Chemical Hygiene Plan - QCNR
Chemical Hygiene Plan
Important Telephone Numbers:
1. 911 for All Emergencies
2. (435) 797-1939 Utah State University Police Department (Non-Emergency Line)
3. (435) 716-9500 Logan Fire Department (Non-Emergency Line)
1. Purpose
This chemical hygiene plan establishes a formal written program for protecting users against
health and safety hazards associated with exposure to hazardous chemicals or field conditions
that may lead to accident or injury. This chemical hygiene plan (CHP) describes the proper use
and handling procedures to be followed by faculty, staff, and all other personnel working with
hazardous chemicals in laboratory settings (NR 309) or in the field (Green Canyon Ecology
Center and Irrigated Pasture Project).
2. Employee Rights and Responsibilities
Employees and other personnel who work at the aforementioned locations have the right to be
informed about the potential hazards of the chemicals in their work areas and to be properly
trained to work safely with these substances. All personnel, including principal investigators,
laboratory supervisors, laboratory technicians, student workers, and support staff have a
responsibility to maintain a safe work environment. All personnel working with chemicals are
responsible for staying informed on the chemicals in their work areas, safe work practices and
SOPs, and proper personal protective equipment (PPE) required for the safe performance of
their laboratory work.
A. Laboratory Supervisor Responsibilities
The Laboratory Supervisor is the individual that is ultimately responsible for the overall
laboratory and field operations, ensuring that the requirements of the CHP are followed by all
staff members that work in the lab and in the field. The Principal Investigator (PI), Juan Villalba,
is the Laboratory and Field Supervisor. The Laboratory and Field Supervisor may delegate some
safety duties to a qualified individual, but ultimately remains responsible for the safety of all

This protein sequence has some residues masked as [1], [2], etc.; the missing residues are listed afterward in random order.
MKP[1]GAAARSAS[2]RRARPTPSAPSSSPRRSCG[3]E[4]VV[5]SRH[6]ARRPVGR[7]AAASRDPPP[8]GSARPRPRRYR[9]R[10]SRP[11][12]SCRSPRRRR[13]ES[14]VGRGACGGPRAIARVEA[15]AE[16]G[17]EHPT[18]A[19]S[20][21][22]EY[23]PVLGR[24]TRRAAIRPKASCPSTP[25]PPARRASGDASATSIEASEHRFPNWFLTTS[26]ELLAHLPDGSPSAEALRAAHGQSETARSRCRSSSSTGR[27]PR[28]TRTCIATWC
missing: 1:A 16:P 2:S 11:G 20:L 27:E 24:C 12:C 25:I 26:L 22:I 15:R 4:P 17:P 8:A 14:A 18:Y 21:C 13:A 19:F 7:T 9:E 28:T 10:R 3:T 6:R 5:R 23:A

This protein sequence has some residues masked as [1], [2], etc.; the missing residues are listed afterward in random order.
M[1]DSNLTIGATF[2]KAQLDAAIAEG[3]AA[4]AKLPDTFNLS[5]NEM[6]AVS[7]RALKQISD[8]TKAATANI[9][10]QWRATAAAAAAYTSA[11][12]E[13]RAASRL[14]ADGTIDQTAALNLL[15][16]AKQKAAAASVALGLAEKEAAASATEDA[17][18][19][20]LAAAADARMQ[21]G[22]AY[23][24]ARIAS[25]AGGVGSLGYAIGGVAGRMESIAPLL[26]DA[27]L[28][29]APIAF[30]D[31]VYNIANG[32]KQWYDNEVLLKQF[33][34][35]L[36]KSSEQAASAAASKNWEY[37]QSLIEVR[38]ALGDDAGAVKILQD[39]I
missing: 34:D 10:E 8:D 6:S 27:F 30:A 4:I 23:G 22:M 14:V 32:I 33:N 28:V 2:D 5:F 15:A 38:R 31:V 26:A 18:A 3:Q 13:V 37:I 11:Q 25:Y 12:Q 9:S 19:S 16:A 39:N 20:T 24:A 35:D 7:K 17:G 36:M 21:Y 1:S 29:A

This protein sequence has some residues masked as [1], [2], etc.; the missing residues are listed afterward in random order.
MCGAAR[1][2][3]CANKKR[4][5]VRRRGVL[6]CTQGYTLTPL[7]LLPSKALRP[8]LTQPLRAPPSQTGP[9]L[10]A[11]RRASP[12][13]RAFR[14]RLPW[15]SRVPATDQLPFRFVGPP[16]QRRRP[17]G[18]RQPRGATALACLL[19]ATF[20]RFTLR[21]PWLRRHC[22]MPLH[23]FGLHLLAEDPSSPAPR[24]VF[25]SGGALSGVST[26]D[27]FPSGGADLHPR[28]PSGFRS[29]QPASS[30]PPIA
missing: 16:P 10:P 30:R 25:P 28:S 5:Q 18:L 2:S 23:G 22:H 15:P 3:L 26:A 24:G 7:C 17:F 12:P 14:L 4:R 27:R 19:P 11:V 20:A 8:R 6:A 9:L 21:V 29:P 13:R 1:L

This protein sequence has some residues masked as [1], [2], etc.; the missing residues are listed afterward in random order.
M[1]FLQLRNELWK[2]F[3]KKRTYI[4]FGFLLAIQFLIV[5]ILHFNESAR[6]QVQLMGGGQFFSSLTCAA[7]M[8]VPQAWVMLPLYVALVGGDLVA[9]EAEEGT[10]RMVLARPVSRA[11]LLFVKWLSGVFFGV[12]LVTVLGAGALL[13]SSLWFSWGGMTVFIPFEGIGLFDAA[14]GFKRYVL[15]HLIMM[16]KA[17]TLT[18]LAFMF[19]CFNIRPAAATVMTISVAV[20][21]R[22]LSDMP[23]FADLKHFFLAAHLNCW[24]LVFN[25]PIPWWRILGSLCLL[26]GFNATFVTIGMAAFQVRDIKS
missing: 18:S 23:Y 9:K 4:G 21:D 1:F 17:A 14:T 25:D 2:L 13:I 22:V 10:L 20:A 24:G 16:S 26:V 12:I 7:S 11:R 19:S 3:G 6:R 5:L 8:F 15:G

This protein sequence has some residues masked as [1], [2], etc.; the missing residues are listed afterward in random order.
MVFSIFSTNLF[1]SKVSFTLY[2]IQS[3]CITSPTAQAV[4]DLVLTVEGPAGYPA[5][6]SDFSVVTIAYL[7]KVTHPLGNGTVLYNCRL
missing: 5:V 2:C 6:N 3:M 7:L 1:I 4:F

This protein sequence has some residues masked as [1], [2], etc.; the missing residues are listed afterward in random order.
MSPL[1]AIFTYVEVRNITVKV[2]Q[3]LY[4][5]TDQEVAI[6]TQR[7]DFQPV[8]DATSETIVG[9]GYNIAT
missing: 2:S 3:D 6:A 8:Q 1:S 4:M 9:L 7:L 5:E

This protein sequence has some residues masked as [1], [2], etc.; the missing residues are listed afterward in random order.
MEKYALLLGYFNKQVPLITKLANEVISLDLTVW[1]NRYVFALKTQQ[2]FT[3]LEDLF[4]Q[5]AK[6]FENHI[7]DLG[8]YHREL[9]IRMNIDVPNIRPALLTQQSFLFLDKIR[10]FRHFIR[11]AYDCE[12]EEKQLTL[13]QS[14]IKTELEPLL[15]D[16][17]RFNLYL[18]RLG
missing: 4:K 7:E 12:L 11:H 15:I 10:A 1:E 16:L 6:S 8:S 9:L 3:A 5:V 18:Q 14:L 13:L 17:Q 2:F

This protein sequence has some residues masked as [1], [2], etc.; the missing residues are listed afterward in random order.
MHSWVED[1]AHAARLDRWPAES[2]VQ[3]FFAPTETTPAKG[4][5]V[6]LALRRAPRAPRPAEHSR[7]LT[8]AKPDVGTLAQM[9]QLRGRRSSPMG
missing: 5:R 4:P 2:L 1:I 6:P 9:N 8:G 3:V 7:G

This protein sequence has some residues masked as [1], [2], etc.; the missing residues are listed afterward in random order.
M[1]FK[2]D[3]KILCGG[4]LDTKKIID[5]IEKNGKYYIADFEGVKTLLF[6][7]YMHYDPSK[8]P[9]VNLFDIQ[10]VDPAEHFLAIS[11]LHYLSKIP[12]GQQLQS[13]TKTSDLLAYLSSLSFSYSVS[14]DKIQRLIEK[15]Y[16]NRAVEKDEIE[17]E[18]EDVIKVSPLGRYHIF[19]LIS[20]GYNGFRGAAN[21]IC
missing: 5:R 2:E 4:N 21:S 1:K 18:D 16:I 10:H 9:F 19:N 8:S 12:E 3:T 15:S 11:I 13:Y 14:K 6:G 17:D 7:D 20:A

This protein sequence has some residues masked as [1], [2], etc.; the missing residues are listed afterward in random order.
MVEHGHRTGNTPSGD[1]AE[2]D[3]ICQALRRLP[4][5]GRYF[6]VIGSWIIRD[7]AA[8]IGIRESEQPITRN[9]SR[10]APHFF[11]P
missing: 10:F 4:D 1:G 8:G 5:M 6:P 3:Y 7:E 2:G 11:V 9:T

personnel working in the laboratory. Specifically, the Supervisor must:
1. Understand applicable environmental health and safety rules, including the contents of the
CHP;
2. Identify hazardous conditions or operations in the laboratory and field and establish SOPs
and hazard assessments to effectively control or reduce hazards;
3. Ensure that all laboratory personnel that work with hazardous chemicals receive appropriate
training (see https://rgs.usu.edu/ehs/laboratory-safety-initial/ for laboratory safety training at
USU and lab training registration)
4. Maintain written records of lab-specific training
5. Ensure that appropriate Personal Protective Equipment (PPE) (e.g., laboratory coats, gloves,
eye protection, etc.,) and engineering control equipment (e.g., chemical fume hood) are made
available, in good working order, and being used properly.
6. Conduct periodic lab inspections and immediately take steps to abate hazards that may pose
a risk to life or safety upon discovery of such hazards; and
B. Laboratory Employee Responsibilities
All employees (e.g., graduate research assistants, graduate students, undergraduate students,
lab technicians, post-doctoral researchers, and visiting scientists) in laboratories that use,
handle, or store hazardous chemicals must:
1. Review and follow the requirements of the CHP.
2. Follow all verbal and written laboratory safety rules, regulations, and SOPs required for the
tasks assigned.
3. Develop and practice good personal chemical hygiene habits such keeping work areas clean
and uncluttered.
4. Plan, review, and understand the hazards of materials and processes in the laboratory prior
to conducting work.
5. Utilize appropriate measures to control hazards, including consistent and proper use of
engineering controls, administrative controls, and PPE.
6. Understand the capabilities and limitations of PPE.
7. Immediately report all accidents, near misses, and unsafe conditions to the Laboratory
Supervisor.
8. Complete all required mandatory safety training and provide written documentation to the
Laboratory Supervisor;
9. Inform the Laboratory Supervisor of any work modifications ordered by a physician as a
result of medical surveillance, occupational injury, or chemical exposure.
3. Hazardous Chemical Classification Systems
Chemical classification systems are designed to communicate hazards. The three most widely
used classification systems are the OSHA Globally Harmonized System for Classifying and
Labeling Chemicals (implemented under the OSHA Hazard Communication Standard), the
National Fire Protection Association (NFPA) system of classifying the severity of hazards, and